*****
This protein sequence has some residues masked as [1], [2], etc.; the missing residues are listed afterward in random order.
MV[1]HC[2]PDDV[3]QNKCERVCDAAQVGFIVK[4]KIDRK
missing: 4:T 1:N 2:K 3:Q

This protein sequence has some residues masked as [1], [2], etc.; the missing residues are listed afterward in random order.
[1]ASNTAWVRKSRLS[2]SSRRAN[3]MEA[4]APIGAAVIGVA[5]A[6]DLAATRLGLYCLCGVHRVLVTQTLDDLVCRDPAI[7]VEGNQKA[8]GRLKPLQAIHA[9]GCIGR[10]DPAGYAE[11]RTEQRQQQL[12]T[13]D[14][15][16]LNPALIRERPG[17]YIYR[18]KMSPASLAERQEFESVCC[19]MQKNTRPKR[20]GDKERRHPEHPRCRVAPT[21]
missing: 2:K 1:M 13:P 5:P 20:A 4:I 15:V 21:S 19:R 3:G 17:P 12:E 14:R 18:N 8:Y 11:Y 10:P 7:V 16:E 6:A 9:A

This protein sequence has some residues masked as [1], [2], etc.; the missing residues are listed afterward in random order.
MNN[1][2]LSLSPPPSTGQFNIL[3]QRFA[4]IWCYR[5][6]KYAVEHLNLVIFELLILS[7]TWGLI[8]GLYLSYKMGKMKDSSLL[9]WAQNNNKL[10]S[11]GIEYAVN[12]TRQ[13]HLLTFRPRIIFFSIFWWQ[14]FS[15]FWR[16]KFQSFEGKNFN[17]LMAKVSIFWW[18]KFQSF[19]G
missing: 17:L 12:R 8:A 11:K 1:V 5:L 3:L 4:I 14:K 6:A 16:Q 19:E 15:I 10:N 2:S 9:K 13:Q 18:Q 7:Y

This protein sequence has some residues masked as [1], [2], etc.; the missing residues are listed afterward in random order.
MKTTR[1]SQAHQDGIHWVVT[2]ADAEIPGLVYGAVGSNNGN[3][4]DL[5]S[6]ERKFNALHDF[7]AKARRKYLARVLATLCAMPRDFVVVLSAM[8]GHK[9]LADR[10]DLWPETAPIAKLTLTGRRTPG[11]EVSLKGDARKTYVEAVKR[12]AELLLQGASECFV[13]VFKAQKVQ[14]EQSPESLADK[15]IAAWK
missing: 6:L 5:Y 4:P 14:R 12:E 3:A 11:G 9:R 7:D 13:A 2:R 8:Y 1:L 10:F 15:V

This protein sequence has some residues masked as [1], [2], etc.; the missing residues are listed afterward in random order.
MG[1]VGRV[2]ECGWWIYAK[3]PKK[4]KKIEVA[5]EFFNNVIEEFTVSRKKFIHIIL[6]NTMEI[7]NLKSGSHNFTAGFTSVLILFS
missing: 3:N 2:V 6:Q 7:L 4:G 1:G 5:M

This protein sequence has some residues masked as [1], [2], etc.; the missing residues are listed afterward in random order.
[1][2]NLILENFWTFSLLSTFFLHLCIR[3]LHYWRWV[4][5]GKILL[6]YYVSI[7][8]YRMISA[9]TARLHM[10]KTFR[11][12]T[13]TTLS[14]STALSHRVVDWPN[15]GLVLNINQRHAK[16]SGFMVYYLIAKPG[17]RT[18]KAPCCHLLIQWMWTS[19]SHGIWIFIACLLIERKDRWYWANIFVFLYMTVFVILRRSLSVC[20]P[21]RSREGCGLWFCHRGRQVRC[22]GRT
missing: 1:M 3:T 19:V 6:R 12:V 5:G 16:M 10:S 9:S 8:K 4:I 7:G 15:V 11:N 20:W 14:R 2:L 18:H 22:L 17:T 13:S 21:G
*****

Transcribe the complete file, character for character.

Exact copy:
This protein sequence has some residues masked as [1], [2], etc.; the missing residues are listed afterward in random order.
MV[1]HC[2]PDDV[3]QNKCERVCDAAQVGFIVK[4]KIDRK
missing: 4:T 1:N 2:K 3:Q

This protein sequence has some residues masked as [1], [2], etc.; the missing residues are listed afterward in random order.
[1]ASNTAWVRKSRLS[2]SSRRAN[3]MEA[4]APIGAAVIGVA[5]A[6]DLAATRLGLYCLCGVHRVLVTQTLDDLVCRDPAI[7]VEGNQKA[8]GRLKPLQAIHA[9]GCIGR[10]DPAGYAE[11]RTEQRQQQL[12]T[13]D[14][15][16]LNPALIRERPG[17]YIYR[18]KMSPASLAERQEFESVCC[19]MQKNTRPKR[20]GDKERRHPEHPRCRVAPT[21]
missing: 2:K 1:M 13:P 5:P 20:A 4:I 15:V 21:S 19:R 3:G 17:P 12:E 14:R 18:N 8:Y 11:Y 10:P 7:V 16:E 6:A 9:A

This protein sequence has some residues masked as [1], [2], etc.; the missing residues are listed afterward in random order.
MNN[1][2]LSLSPPPSTGQFNIL[3]QRFA[4]IWCYR[5][6]KYAVEHLNLVIFELLILS[7]TWGLI[8]GLYLSYKMGKMKDSSLL[9]WAQNNNKL[10]S[11]GIEYAVN[12]TRQ[13]HLLTFRPRIIFFSIFWWQ[14]FS[15]FWR[16]KFQSFEGKNFN[17]LMAKVSIFWW[18]KFQSF[19]G
missing: 17:L 12:R 8:A 11:K 1:V 5:L 3:L 4:I 14:K 6:A 16:Q 19:E 15:I 10:N 2:S 9:K 13:Q 18:Q 7:Y

This protein sequence has some residues masked as [1], [2], etc.; the missing residues are listed afterward in random order.
MKTTR[1]SQAHQDGIHWVVT[2]ADAEIPGLVYGAVGSNNGN[3][4]DL[5]S[6]ERKFNALHDF[7]AKARRKYLARVLATLCAMPRDFVVVLSAM[8]GHK[9]LADR[10]DLWPETAPIAKLTLTGRRTPG[11]EVSLKGDARKTYVEAVKR[12]AELLLQGASECFV[13]VFKAQKVQ[14]EQSPESLADK[15]IAAWK
missing: 6:L 5:Y 4:P 14:R 12:E 3:A 11:G 9:R 7:D 13:A 2:R 8:Y 1:L 10:F 15:V

This protein sequence has some residues masked as [1], [2], etc.; the missing residues are listed afterward in random order.
MG[1]VGRV[2]ECGWWIYAK[3]PKK[4]KKIEVA[5]EFFNNVIEEFTVSRKKFIHIIL[6]NTMEI[7]NLKSGSHNFTAGFTSVLILFS
missing: 3:N 2:V 6:Q 7:L 4:G 1:G 5:M

This protein sequence has some residues masked as [1], [2], etc.; the missing residues are listed afterward in random order.
[1][2]NLILENFWTFSLLSTFFLHLCIR[3]LHYWRWV[4][5]GKILL[6]YYVSI[7][8]YRMISA[9]TARLHM[10]KTFR[11][12]T[13]TTLS[14]STALSHRVVDWPN[15]GLVLNINQRHAK[16]SGFMVYYLIAKPG[17]RT[18]KAPCCHLLIQWMWTS[19]SHGIWIFIACLLIERKDRWYWANIFVFLYMTVFVILRRSLSVC[20]P[21]RSREGCGLWFCHRGRQVRC[22]GRT
missing: 1:M 3:T 19:V 6:R 12:V 5:G 16:M 10:S 9:S 8:K 4:I 7:G 15:V 11:N 20:W 14:R 2:L 18:H 22:L 17:T 13:S 21:G